• The potential reduction of the surplus must be immediately recognised in profit or loss, either as part of any past service cost or as a gain or loss on settlement. In other words, the reduction of the surplus must be recognised in profit or loss even if the surplus in question was not previously recognised due to the asset ceiling
• Recognise changes in the asset ceiling separately in other comprehensive income.
The amendments have not yet been approved for application in the EU.
IAS 28 Investments in Associates and Joint Ventures (amendments to IAS 28, effective for financial periods beginning on or after 1 January 2019) clarifies that investments in associates and joint ventures to which the equity method is not applied are treated according to IFRS 9 before recognising losses or impairment pursuant to IAS 28. The amendments have not yet been approved for application in the EU.
IFRIC 23 Uncertainty over Income Tax Treatments (effective for financial periods beginning on or after 1 January 2019). The interpretation clarifies the recognition and measurement of current and deferred tax assets and liabilities when there is uncertainty over their tax treatment. In particular, the interpretation concerns:
• Determining the appropriate unit of calculation and the principle that each instance of uncertain tax treatment must be examined either
separately or together as a group depending on which approach better predicts the uncertain outcome
• The principle that the tax authorities are assumed to investigate all instances of uncertain tax treatment and obtain all necessary information, and the risk of detection is not taken into consideration.
• The principle that the effect of uncertainty must be taken into consideration in the accounting treatment of taxes if it is not probable that the tax authorities will accept an uncertain treatment
• The principle that the effect of the uncertainty is determined either by the most likely amount or the expected value, whichever method is expected to better predict the resolution of the uncertainty, and
• The principle that judgement-based decisions
• and estimates must be reassessed if the facts and circumstances change or new information affecting the judgement or estimate is obtained.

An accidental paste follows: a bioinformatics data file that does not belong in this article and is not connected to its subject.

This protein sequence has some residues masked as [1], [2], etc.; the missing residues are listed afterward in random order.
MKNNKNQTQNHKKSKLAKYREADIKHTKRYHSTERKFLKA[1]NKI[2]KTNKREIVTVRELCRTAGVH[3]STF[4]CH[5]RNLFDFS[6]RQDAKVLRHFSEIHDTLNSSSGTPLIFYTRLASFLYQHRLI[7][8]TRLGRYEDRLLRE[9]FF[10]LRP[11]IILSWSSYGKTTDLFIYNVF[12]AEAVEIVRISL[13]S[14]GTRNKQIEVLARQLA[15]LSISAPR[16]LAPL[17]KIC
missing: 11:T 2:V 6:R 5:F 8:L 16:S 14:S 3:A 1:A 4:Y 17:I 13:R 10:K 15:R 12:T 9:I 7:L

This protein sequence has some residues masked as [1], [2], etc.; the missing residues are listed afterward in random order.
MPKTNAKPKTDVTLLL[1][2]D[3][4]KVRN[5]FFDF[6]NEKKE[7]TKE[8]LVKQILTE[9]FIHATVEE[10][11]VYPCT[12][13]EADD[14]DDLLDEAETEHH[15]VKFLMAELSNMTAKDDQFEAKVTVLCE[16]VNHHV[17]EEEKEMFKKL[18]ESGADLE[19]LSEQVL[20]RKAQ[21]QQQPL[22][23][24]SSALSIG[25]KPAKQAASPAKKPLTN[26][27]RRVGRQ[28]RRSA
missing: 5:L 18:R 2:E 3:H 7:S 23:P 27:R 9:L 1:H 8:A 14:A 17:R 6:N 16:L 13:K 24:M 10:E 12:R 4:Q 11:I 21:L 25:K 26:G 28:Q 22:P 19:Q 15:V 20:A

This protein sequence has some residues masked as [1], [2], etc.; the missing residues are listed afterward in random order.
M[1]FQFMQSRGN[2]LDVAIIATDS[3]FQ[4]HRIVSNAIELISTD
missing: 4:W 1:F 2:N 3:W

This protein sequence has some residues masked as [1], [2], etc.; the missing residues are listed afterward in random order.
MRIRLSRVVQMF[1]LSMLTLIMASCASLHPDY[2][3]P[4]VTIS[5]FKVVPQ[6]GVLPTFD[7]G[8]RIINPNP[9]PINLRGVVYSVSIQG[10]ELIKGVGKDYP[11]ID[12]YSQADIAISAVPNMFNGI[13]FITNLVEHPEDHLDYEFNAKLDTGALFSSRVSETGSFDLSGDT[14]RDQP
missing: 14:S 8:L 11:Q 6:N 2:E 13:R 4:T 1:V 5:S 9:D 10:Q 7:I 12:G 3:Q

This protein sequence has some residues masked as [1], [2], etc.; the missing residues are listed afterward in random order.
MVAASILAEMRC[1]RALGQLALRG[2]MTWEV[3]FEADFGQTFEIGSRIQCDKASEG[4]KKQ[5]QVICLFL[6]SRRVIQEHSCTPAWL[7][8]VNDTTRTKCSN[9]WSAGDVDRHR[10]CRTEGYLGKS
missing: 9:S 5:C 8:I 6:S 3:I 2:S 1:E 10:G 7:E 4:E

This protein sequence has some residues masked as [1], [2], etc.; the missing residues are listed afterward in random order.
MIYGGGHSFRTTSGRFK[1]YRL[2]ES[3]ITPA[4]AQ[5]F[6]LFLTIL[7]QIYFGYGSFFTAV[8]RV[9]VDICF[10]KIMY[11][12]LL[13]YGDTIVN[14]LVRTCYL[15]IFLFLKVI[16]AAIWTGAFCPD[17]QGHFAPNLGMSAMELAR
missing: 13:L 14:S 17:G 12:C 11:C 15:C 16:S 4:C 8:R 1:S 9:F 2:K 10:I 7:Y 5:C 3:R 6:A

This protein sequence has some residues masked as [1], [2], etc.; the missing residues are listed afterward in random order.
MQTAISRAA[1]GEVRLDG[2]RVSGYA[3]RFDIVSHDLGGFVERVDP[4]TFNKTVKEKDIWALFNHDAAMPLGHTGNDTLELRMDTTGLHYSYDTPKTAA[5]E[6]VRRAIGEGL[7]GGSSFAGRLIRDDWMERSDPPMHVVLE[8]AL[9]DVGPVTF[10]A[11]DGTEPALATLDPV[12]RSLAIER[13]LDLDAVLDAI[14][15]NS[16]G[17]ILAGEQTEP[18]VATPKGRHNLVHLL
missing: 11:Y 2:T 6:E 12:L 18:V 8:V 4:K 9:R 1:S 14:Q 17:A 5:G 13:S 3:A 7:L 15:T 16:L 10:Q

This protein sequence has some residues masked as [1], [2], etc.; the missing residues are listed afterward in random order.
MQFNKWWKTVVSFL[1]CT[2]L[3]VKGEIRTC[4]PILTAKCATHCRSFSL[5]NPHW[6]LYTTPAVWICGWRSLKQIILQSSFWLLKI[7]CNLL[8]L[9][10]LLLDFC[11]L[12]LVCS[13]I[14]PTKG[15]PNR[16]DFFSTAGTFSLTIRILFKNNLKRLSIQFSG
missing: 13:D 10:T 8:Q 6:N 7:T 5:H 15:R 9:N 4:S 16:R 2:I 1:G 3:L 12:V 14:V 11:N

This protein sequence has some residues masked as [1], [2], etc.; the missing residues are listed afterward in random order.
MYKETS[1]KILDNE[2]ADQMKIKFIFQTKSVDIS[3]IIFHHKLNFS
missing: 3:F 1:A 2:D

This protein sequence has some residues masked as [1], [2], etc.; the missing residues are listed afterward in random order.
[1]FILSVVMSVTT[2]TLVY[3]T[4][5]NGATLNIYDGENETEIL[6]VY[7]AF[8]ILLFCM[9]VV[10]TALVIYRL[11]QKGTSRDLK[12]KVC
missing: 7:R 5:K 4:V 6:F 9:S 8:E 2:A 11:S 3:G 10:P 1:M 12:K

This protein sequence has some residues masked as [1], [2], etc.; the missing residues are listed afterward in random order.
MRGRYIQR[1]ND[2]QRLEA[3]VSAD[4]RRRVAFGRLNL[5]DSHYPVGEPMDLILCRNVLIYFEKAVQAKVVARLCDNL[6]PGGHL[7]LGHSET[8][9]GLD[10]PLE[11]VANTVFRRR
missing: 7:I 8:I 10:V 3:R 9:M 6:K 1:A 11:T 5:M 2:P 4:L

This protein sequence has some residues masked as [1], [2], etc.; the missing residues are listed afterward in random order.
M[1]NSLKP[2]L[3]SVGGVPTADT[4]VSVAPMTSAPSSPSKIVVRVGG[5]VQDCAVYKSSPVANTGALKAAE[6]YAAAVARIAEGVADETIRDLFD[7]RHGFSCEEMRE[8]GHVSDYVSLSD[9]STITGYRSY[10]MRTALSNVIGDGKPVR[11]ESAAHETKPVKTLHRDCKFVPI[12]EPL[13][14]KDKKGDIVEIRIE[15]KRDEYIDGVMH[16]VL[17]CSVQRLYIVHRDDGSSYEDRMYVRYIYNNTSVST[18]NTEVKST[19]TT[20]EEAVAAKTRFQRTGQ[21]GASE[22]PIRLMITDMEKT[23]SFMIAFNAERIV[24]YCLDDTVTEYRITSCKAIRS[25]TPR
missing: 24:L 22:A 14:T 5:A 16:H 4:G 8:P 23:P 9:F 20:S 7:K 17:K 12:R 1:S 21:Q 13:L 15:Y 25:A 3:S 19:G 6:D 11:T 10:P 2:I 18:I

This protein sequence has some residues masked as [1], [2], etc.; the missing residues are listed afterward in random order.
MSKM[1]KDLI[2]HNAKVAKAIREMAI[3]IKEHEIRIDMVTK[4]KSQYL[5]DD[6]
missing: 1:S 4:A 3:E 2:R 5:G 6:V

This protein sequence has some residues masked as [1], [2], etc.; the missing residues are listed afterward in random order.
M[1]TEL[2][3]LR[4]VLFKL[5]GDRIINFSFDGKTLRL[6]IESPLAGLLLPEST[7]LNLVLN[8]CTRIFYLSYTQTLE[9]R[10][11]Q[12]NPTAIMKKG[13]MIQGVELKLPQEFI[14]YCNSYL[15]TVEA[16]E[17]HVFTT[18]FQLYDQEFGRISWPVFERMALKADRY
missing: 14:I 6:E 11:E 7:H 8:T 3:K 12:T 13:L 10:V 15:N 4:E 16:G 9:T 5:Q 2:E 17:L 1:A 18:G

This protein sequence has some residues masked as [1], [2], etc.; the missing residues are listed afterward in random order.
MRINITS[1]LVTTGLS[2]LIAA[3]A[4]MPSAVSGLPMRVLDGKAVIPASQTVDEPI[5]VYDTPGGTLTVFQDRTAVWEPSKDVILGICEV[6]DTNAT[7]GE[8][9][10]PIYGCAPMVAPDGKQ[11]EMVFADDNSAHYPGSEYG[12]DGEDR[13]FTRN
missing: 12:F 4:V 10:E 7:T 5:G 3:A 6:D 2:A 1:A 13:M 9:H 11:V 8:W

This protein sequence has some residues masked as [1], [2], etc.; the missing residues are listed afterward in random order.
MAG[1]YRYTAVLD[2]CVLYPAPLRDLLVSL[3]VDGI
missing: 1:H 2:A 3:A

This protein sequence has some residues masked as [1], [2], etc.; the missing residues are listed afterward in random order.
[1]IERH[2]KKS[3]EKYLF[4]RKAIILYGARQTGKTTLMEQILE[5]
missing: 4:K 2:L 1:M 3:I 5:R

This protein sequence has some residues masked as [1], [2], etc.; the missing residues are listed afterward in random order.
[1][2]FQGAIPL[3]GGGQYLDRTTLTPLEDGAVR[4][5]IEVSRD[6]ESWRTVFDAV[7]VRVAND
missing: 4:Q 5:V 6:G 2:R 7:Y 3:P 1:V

The Group is assessing the effects of the standard’s implementation.
The financial years 2018 and 2017 are comparable. The company has no discontinued operations to report in the financial periods 2018 and 2017.
Figures in the consolidated financial statements are shown in euros, the euro being the functional and presentation currency of the parent company. Foreign currency items are entered in EUR at the rates prevailing at the transaction date. Monetary foreign currency items are translated into EUR using the rates prevailing at the balance sheet date. Non-monetary foreign currency items are measured at their fair value
and translated into EUR using the rates prevailing at the balance sheet date. In other respects non-monetary items are measured at the rates prevailing at the transaction date. Exchange rate differences arising from sales and purchases are treated as additions or subtractions respectively in the statement of comprehensive income. Exchange rate differences related to loans and loan receivables are taken to other finance income and expenses in the profit or loss for the period.
The income statements of foreign Group subsidiaries are translated into EUR using the weighted average rates during the period, and their balance sheets at the rates prevailing on the balance sheet date. Goodwill arising from the acquisition of foreign companies is treated as assets and liabilities of the foreign units in question and translated into EUR at the rates prevailing on the balance sheet date. Translation differences arising from the consolidation of foreign subsidiaries and associated companies are entered under shareholders’ equity. Exchange differences arising on a monetary item that forms part of the reporting entity’s net investment in the foreign operation shall be recognised in the balance sheet and reclassified from equity to profit or loss on disposal of the net investment.